South Africa and 47 Other Countries Commit to Adopting Global Taxation Standard for Digital Assets by 2027

South Africa has recently joined a coalition of 47 countries that have made a commitment to implementing a new global taxation standard for the digital asset industry by the year 2027. The countries and jurisdictions involved in this initiative include the United Kingdom, the United States, Mexico, Germany, France, Canada, Brazil, and Singapore.

This global standard, known as the Crypto-Asset Reporting Framework (CARF), was developed by the Organisation for Economic Cooperation and Development (OECD) and enables the automatic exchange of information related to taxes for crypto-assets. The CARF falls under the OECD’s mandate under a G20 mandate to develop a global framework for the easy and automated exchange of tax-relevant information to prevent tax evasion.

Regulators worldwide have faced challenges in taxing digital assets due to their complex nature and the involvement of non-traditional entities such as exchanges and peer-to-peer transactions. This complexity often exceeds the expertise of tax authorities.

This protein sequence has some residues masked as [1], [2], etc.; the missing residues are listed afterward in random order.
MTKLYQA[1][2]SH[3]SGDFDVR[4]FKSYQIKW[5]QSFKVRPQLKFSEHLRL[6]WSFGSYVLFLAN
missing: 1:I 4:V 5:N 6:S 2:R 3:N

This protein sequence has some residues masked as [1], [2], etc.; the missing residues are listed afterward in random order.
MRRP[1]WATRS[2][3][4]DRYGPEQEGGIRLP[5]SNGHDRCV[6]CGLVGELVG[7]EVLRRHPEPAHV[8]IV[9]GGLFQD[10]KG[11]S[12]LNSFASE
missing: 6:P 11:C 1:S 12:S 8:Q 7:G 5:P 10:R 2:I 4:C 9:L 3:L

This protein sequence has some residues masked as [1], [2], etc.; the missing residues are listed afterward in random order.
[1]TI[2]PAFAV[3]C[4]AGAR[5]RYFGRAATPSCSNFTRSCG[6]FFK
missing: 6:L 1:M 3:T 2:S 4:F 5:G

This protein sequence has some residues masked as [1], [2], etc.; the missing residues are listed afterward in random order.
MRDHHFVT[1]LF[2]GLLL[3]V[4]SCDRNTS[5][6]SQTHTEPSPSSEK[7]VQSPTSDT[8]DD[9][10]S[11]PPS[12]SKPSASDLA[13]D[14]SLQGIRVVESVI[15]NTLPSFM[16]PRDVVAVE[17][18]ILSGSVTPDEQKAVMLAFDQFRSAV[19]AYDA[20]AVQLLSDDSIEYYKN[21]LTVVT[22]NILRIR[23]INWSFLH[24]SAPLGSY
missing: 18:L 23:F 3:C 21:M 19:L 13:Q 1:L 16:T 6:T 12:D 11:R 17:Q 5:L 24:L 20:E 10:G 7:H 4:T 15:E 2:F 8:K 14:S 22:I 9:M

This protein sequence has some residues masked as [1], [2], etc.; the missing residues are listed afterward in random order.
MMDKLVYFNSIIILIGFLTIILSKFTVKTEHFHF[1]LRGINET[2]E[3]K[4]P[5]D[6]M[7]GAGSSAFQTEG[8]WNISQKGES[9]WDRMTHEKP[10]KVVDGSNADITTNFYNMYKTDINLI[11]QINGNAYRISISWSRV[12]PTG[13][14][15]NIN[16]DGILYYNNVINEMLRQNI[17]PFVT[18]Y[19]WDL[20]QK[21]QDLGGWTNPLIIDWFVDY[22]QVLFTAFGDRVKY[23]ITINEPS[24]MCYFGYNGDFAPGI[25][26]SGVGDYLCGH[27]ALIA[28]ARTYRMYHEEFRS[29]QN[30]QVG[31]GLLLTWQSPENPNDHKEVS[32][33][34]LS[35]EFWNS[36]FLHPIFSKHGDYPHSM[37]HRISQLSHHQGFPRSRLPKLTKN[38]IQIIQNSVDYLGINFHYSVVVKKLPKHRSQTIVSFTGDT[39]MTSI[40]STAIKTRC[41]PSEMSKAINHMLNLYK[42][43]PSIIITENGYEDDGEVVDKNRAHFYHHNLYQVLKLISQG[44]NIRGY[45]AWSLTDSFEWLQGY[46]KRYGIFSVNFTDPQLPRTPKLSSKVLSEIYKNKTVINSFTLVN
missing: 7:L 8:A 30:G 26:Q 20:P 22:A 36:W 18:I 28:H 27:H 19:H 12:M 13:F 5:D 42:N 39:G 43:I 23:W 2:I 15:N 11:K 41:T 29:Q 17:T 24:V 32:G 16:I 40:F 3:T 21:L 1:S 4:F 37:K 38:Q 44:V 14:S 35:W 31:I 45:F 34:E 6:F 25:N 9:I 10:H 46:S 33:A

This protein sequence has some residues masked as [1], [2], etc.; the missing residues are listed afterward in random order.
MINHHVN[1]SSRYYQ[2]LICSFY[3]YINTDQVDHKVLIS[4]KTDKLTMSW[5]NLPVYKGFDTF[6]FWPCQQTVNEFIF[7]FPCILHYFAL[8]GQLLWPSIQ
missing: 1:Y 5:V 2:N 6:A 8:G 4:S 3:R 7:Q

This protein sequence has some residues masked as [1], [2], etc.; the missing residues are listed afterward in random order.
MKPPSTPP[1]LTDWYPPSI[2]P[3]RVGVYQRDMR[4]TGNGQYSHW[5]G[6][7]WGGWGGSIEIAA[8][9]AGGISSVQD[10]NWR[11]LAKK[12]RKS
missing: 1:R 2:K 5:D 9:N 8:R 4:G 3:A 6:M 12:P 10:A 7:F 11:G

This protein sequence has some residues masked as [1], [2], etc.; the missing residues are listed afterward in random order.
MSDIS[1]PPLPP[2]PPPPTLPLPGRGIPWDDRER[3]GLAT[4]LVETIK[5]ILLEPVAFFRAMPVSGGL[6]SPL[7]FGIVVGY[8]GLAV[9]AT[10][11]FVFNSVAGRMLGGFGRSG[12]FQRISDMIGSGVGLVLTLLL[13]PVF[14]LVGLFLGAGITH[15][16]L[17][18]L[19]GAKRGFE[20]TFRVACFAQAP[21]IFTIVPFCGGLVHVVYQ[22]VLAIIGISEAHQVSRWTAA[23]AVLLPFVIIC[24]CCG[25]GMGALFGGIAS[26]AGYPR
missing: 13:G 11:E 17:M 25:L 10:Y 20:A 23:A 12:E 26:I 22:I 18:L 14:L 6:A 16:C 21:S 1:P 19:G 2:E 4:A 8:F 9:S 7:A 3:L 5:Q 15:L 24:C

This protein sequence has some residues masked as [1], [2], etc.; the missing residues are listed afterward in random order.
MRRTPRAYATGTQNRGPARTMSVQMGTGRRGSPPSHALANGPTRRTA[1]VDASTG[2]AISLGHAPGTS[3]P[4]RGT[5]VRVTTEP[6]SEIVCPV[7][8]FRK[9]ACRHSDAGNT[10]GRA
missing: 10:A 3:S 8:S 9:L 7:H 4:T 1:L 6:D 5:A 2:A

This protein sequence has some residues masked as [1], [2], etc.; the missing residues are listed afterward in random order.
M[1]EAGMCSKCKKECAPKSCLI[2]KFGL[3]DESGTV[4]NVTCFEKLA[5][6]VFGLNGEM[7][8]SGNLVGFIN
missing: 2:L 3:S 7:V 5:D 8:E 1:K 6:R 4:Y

A report revealed that over 99% of digital asset traders did not pay taxes in 2022, signaling a significant gap in tax compliance.

The adoption of the CARF by South Africa is seen as an opportunity for the country’s tax authority, SARS, to improve its ability to curb tax evasion. The members of the coalition have expressed their intention to integrate the CARF standard into their domestic laws by 2027 to further improve tax compliance and clamp down on tax evasion.

While South Africa is the only African country to pledge to transpose the new standard into domestic law, other African countries have struggled with digital asset taxation. For example, in July, Kenya implemented a new taxation regime that levies a 3% tax on all digital asset transactions, including NFT transfers, leading to pushback from the country’s blockchain ecosystem.

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The Blockchain Association of Kenya has criticized the central bank’s anti-bitcoin stance, which has resulted in banks denying services to digital asset traders, making it difficult to pay taxes. This, in turn, has led to discontentment regarding the excessive taxes imposed.

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